- A guide to Billie Holiday’s New York. [The Bowery Boys]
- Here’s some photos of the crazy lines at NYC supermarkets in preparation for what could be a “historic” blizzard. [Business Insider]
- Did you know there are two Empire State Buildings in the city? [Curbed]
- Today is Australia Day! Here’s a guide to all things Australian in Brooklyn. [Brooklyn Paper]
- Looking back at New York’s terrifying blizzard of 1888. [Gawker]
Did we get your attention? With the upcoming release of the Fifty Shades of Grey movie, a wider audience will no doubt become familiar with Christian Grey’s infamous “red room”. But we’re guessing a very different kind of decadence is likely to be served up in the partially red (okay, it was a bit of a stretch) and very proper formal dining room located on the parlor level of this neo-Italian Renaissance limestone townhouse at 593 3rd Street in Park Slope.
This isn’t the sort of design we’d expect to see in Tribeca, but lo and behold, this bold statement by architect Jeremy Edmiston is about to become a reality along its brick and mortar block. The Tribeca Citizen reports that the single-family residence located at 187 Franklin Street is moving forward with construction on the kooky design which was first proposed in 2010. The project will see the building’s facade removed and replaced with an undulating red facade complemented by silvery, net-like balconies.
There’s an impressive new listing at 45 Greene Street in Soho’s Cast Iron District, asking $10.8 million. For that sum, you can get a two-bedroom duplex penthouse loft with 5,400 square feet of space, two terraces, and one of New York’s rarest and most treasured gems: a swimming pool. Do we have your attention now?
New Residential Building in East Williamsburg by James Cleary Architecture Will Have a Double-Height Solar Shade, Mon, January 26, 2015
A new residential building is going up on an East Williamsburg street that’s already an eclectic mix of modern buildings, single-family homes with vinyl siding, and classic tenement apartment buildings. Designed by James Cleary Architecture, 237 Devoe Street will add some creative environmental design to the mix, thanks to its signature element–a double-height solar shade, clad with reclaimed barn wood, that opens onto the street.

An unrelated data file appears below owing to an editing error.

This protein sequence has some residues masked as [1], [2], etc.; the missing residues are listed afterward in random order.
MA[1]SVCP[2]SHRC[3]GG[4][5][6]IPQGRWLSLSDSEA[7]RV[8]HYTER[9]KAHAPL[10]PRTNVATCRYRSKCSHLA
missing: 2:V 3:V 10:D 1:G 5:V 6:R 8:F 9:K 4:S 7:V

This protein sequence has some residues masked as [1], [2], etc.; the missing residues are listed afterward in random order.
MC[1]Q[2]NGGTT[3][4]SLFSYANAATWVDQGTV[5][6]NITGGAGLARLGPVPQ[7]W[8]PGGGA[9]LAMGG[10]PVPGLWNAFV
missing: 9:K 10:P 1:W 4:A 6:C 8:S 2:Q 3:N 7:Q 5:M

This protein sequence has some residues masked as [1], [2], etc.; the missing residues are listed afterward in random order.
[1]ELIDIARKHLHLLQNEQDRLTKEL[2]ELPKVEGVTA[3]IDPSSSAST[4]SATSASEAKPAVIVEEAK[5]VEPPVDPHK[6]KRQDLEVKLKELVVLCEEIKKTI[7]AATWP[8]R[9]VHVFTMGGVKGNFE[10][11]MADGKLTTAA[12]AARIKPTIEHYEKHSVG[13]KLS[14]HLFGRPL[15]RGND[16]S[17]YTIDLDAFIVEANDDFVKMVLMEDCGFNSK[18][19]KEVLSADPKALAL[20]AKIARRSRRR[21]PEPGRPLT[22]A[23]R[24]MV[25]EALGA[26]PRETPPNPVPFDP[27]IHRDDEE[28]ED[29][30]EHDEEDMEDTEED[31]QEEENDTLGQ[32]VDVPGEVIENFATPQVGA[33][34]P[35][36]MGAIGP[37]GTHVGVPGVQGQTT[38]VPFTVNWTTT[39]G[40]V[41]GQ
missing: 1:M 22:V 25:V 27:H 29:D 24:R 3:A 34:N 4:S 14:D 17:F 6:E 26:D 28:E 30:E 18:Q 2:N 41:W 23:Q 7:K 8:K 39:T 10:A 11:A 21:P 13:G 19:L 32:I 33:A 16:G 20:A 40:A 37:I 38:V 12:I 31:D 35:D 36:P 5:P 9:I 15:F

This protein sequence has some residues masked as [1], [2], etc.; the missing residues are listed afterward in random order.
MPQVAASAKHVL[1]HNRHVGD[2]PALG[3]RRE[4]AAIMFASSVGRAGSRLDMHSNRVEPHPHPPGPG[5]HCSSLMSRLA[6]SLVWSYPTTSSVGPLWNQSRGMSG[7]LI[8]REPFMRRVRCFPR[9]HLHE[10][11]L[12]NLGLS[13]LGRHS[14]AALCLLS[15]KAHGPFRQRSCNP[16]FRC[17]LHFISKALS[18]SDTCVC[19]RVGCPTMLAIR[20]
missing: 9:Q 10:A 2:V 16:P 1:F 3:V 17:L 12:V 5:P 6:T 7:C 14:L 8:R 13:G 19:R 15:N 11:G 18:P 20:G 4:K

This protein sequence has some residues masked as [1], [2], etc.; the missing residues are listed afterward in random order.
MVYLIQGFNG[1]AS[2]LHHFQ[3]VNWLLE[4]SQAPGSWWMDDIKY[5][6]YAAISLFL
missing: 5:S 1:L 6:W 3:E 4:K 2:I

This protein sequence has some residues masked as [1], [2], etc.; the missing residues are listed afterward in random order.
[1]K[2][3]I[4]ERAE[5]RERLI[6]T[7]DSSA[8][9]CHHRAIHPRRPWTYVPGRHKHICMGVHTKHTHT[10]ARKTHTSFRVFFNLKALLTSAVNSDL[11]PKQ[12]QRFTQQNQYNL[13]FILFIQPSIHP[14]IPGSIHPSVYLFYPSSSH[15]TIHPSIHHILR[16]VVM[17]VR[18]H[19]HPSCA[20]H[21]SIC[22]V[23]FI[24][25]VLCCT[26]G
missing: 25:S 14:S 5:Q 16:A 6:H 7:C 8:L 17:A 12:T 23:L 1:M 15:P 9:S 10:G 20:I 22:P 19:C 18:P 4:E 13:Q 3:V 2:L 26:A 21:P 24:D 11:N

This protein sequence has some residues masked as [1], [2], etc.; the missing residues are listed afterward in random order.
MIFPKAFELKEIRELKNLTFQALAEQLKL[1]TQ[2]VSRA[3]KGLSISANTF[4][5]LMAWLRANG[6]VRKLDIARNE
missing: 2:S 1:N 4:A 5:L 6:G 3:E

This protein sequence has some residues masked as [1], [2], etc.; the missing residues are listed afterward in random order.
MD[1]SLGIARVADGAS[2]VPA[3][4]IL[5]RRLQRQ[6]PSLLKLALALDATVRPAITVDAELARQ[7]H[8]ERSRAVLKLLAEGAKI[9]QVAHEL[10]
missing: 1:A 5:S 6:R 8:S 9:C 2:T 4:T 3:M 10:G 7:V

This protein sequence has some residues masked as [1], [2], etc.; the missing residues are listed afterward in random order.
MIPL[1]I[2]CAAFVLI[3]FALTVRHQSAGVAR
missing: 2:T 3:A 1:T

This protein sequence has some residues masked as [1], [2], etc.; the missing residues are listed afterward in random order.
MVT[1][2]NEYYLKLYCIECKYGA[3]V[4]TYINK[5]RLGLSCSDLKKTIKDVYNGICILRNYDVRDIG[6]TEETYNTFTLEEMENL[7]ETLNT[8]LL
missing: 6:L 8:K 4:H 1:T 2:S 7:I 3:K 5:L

If you need a few days out of the city to disconnect from the world and reconnect with nature, we can recommend a gorgeous spot in the most magical of pine-scented locales. Situated right in the heart of the Adirondacks and immersed in a forest of majestic trees, the White Pine Camp is a lovingly restored, historic accommodation built by the rich and powerful of the Gilded Age. Featuring a number of cozy cabins and cottages for rent, this rustically grandiose retreat also once served as the secret summer house of President Calvin Coolidge.
- Photo Series Captures Three Years of NYC Subway Cars Being Dumped in the Atlantic Ocean
- Most Millennials Would Rather Live in the Suburbs Than in a City Condo
- This Turn-Key Cobble Hill Townhome Comes with a Backyard Playhouse
- Russian Billionaire Roman Abramovich Buys Up Three UES Townhouses to Build a Makeshift Mansion
- Take a Peek Inside Hundreds of Brooklyn Homes in the 1970s, Including Where Basquiat Grew Up
- Nearly Half of Luxury Condos Set to Hit the Market This Year Are Already in Contract
This Week’s Features
- Goldilocks Blocks: Lowry Triangle in Prospect Heights, Where the Gritty Meets the Gentrified
- Get ‘Em While They’re Cheap: A Look at Crown Heights Real Estate Past and Present
- Unleash Gehry: Give Frank the East River and Churn the Lower Manhattan Pot
- New Yorker Spotlight: Maya Jankelowitz of Jack’s Wife Freda on Creating Restaurants That Feel like Home
Images: © Stephen Mallon (L); Frank Gehry against his design for the Guggenheim in Bilbao, Spain (R)
New Yorker Spotlight: Maya Jankelowitz of Jack’s Wife Freda on Creating Restaurants That Feel Like Home, Fri, January 23, 2015
If you’re an Instagram-loving New Yorker, then you’ve likely seen, or maybe even posted, photos of the salads, egg dishes, and even the menus at the downtown restaurant Jack’s Wife Freda. Through the app, diners at Jack’s Wife Freda have been spreading the word about the establishment’s food and polished-yet-relaxed atmosphere. These sepia-toned photos certainly caught our attention, especially the beautiful meals plated on crisp white dishes.